Wednesday, August 22, 2012

Round-Up: August 22

Here is a round-up of today's proverbs and fables - and for previous posts, check out the Bestiaria Latina Blog archives. I'm almost making good progress on my latest project - you can see the growing collection of Latin-vocabulary-via-proverbs at the Latin Via Proverbs blog.

HODIE: ante diem undecimum Kalendas Septembres.

MYTHS and LEGENDS: The art image for today's legend shows The Birth of Heracles; you can also see the legends for the current week listed together here.


TINY PROVERBS: Today's tiny proverb is: Errando discitur (English: You learn by making mistakes).

3-WORD MOTTOES: Today's 3-word verb-less motto is Ex unitate incrementum (English: From unity, increase).

ANIMAL PROVERBS: Today's animal proverb is Igne semel tactus timet ignem postmodo cattus (English: The cat who has been touched once by fire, fears the fire thereafter).

POLYDORUS: Today's proverb from Polydorus is: Medice cura teipsum (English: Physician, heal yourself).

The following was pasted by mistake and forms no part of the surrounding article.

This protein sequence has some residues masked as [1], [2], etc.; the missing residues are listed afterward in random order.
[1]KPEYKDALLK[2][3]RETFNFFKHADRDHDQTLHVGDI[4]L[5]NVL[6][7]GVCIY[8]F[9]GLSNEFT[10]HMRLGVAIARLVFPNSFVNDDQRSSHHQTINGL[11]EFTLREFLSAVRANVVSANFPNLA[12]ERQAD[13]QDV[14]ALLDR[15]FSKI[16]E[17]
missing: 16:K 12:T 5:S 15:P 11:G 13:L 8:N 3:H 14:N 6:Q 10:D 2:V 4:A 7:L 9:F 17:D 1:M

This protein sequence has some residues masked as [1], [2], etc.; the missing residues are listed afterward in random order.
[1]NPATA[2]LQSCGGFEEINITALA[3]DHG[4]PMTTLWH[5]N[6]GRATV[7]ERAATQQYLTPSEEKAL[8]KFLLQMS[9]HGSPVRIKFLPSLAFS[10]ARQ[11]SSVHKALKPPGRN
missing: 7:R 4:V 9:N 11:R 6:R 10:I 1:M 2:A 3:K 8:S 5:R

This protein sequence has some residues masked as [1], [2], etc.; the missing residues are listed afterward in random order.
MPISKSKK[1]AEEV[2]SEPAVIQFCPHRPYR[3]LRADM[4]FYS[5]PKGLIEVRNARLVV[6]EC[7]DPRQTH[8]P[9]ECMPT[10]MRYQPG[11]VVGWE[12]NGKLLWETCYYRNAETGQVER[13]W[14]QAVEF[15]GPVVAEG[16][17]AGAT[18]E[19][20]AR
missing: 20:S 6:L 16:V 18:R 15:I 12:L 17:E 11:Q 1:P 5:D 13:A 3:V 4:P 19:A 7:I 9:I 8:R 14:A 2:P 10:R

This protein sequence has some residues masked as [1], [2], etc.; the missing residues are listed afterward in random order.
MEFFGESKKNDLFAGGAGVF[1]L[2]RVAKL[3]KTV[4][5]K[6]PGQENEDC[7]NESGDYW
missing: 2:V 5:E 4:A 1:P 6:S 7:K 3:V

PROPER NAME PROVERBS: Today's proper name proverb from Erasmus is Mylus omnia audiens (English: Mylus listening to everything; from Adagia 2.7.52 - this refers to someone who pretends to be deaf or not listening, but who is actually listening to everything).

GREEK PROVERBS: Today's proverb is : Ἁμαρτεῖν οὐκ ἔνεστι δὶς ἐν πολέμῳ (English: One cannot err twice in war... contrast the proverb about learning above: school is one thing, war is another!).

BREVISSIMA: The distich for today is Consilium Non Post Facta, Sed Ante: Non dare consilium prodest post facta, sed ante / Facta bonum quidquam consuluisse iuvat.


FABULAE FACILES: The fable from the Fabulae Faciles widget is Satyrus et Viator, the wonderful story of the satyr and the man who was lost in the snow (this fable has a vocabulary list).

AESOP IN ENGLISH VERSE: Today's fable from the English verse widget is The Frog and The Bull, the story of a very puffed-up frog.

MILLE FABULAE: The fable from the Mille Fabulae et Una widget is Lupi et Pastores, a story about an alliance between the shepherds and the wolves which proved fatal for the sheep.

lupi et pastor et oves

1 comment:

Rowena Fenstermacher said...

Thank you for everything, but the proverbs-with- vocabulary project is great! I've been grouping (by grammar topic) both proverbs and disticha throughout the summer, getting ready for review that begins right after Labor Day. Thank you for the addition of vocabulary! AND Brevissima (text via Lulu) is also mirabile! I love being able to carry the book around. tibi plurimas gratias!